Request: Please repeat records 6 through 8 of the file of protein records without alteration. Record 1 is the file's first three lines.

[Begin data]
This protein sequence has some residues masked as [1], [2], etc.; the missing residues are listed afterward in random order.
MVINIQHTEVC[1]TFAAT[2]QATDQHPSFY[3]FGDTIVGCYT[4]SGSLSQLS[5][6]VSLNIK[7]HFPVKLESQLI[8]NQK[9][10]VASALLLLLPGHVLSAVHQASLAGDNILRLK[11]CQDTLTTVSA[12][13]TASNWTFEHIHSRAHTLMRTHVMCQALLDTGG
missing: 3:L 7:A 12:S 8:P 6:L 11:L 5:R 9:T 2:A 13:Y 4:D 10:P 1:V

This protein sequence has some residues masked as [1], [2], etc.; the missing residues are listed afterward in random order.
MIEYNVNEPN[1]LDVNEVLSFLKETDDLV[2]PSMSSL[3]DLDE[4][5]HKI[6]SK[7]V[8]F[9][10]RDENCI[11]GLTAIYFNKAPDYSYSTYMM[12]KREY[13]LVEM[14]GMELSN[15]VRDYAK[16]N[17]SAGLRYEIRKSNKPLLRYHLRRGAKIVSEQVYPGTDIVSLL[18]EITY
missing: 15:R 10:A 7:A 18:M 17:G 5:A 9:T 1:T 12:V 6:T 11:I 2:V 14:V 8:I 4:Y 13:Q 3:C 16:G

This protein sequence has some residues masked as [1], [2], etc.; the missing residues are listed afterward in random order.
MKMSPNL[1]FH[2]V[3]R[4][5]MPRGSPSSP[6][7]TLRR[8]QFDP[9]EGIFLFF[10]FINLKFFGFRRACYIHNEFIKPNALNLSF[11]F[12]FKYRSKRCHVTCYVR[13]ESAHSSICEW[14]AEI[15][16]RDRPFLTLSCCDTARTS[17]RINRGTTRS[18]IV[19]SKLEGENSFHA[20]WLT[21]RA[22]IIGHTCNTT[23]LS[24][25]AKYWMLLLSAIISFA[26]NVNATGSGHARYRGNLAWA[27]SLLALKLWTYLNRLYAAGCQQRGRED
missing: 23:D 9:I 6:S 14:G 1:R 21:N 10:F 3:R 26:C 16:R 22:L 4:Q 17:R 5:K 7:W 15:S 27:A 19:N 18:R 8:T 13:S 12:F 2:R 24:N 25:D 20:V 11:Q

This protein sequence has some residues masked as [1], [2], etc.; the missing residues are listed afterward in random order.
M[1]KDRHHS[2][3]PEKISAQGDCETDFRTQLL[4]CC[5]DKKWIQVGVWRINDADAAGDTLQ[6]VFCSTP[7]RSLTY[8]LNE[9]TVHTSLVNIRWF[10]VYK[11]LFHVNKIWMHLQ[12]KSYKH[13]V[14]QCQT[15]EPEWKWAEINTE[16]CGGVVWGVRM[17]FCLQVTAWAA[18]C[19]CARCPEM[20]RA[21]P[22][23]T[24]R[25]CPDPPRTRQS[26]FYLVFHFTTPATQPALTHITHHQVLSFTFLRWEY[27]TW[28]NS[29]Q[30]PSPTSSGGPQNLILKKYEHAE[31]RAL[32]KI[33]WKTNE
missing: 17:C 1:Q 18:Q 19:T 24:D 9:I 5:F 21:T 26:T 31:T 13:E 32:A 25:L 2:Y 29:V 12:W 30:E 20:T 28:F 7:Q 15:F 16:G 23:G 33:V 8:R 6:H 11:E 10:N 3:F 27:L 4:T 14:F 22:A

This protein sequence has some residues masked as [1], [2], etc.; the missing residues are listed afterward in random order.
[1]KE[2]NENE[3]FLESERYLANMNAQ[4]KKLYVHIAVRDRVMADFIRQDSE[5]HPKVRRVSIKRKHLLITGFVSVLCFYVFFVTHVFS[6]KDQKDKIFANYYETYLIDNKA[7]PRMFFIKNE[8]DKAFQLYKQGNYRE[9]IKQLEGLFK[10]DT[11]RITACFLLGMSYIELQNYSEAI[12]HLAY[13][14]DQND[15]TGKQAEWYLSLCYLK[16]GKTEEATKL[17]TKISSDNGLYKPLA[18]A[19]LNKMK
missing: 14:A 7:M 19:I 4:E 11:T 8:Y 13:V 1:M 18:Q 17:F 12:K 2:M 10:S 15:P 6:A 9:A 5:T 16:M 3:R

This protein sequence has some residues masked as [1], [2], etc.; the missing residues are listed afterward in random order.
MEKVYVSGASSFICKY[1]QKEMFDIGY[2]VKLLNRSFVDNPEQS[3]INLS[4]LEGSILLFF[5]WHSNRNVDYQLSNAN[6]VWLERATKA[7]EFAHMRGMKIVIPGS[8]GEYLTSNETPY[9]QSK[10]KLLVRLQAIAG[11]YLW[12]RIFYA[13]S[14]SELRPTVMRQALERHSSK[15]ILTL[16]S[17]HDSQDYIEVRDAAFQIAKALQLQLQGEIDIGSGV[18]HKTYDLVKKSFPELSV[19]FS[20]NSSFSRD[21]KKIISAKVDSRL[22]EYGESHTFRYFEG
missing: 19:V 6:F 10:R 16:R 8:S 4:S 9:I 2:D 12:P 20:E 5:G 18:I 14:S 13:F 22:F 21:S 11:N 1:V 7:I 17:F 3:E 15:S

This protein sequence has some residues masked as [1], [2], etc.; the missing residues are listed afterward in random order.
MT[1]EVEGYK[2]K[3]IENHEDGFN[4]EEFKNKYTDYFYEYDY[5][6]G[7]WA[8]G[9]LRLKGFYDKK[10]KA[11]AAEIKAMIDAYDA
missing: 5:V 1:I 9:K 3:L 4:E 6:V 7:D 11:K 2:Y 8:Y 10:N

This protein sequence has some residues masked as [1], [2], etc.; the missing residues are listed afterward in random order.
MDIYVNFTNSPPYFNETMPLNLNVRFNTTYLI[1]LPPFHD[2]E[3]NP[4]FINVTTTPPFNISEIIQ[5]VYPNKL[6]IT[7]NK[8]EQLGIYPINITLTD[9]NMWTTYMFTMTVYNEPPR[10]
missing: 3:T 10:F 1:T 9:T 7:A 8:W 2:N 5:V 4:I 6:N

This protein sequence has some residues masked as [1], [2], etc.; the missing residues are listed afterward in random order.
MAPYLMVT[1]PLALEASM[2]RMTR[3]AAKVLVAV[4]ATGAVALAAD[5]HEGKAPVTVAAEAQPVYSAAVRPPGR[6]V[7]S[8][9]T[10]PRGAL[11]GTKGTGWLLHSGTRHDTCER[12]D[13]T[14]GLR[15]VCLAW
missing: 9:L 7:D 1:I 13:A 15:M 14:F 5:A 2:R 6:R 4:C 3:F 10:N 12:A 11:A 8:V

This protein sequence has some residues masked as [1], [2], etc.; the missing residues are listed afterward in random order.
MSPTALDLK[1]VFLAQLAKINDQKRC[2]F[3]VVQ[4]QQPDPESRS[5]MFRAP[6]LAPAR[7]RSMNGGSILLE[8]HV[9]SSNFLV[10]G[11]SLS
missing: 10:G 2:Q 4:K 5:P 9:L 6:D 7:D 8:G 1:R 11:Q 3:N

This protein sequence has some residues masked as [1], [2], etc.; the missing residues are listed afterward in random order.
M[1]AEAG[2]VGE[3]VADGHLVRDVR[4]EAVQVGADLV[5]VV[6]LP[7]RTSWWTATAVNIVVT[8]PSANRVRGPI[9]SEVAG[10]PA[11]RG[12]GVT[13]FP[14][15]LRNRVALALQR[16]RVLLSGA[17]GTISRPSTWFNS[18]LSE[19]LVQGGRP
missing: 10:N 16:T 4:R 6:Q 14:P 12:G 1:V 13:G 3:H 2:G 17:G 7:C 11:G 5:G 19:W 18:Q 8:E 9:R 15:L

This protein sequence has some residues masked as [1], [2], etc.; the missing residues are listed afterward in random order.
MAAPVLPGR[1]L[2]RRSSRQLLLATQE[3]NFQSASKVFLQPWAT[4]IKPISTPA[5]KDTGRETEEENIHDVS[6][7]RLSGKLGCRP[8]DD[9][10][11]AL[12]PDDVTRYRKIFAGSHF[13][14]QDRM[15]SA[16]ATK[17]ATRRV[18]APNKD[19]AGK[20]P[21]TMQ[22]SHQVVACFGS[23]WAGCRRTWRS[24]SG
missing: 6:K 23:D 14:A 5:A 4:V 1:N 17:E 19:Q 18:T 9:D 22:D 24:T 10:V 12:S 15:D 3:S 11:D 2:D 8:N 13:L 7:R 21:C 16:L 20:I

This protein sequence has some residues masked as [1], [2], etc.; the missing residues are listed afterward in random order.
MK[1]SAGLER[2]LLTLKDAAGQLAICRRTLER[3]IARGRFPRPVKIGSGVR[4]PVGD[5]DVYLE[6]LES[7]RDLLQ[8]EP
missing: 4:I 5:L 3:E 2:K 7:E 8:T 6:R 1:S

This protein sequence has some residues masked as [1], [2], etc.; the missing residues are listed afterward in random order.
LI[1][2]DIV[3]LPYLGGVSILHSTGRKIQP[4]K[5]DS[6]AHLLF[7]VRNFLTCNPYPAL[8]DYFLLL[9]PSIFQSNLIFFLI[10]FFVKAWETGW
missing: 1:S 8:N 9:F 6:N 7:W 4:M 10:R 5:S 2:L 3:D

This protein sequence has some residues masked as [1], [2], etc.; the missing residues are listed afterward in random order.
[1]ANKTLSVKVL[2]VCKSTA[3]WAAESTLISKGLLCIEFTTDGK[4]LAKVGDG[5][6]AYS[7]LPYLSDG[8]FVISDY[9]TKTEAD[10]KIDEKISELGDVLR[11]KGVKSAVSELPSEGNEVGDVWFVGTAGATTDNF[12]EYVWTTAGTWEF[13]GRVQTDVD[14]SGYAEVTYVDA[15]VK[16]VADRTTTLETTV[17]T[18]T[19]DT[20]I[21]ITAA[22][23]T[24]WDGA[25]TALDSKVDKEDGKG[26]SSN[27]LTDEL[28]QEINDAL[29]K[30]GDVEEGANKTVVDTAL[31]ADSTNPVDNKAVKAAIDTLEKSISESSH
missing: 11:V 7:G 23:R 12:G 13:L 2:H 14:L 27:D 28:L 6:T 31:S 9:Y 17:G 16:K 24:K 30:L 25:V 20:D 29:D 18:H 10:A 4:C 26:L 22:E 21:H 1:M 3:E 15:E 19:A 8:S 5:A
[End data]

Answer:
This protein sequence has some residues masked as [1], [2], etc.; the missing residues are listed afterward in random order.
MEKVYVSGASSFICKY[1]QKEMFDIGY[2]VKLLNRSFVDNPEQS[3]INLS[4]LEGSILLFF[5]WHSNRNVDYQLSNAN[6]VWLERATKA[7]EFAHMRGMKIVIPGS[8]GEYLTSNETPY[9]QSK[10]KLLVRLQAIAG[11]YLW[12]RIFYA[13]S[14]SELRPTVMRQALERHSSK[15]ILTL[16]S[17]HDSQDYIEVRDAAFQIAKALQLQLQGEIDIGSGV[18]HKTYDLVKKSFPELSV[19]FS[20]NSSFSRD[21]KKIISAKVDSRL[22]EYGESHTFRYFEG
missing: 19:V 6:F 10:R 16:R 8:S 4:S 9:I 2:D 12:P 20:E 5:G 18:I 14:S 13:F 22:F 21:S 11:N 1:V 7:I 17:F 3:E 15:S

This protein sequence has some residues masked as [1], [2], etc.; the missing residues are listed afterward in random order.
MT[1]EVEGYK[2]K[3]IENHEDGFN[4]EEFKNKYTDYFYEYDY[5][6]G[7]WA[8]G[9]LRLKGFYDKK[10]KA[11]AAEIKAMIDAYDA
missing: 5:V 1:I 9:K 3:L 4:E 6:V 7:D 11:K 2:Y 8:Y 10:N

This protein sequence has some residues masked as [1], [2], etc.; the missing residues are listed afterward in random order.
MDIYVNFTNSPPYFNETMPLNLNVRFNTTYLI[1]LPPFHD[2]E[3]NP[4]FINVTTTPPFNISEIIQ[5]VYPNKL[6]IT[7]NK[8]EQLGIYPINITLTD[9]NMWTTYMFTMTVYNEPPR[10]
missing: 3:T 10:F 1:T 9:T 7:A 8:W 2:N 5:V 4:I 6:N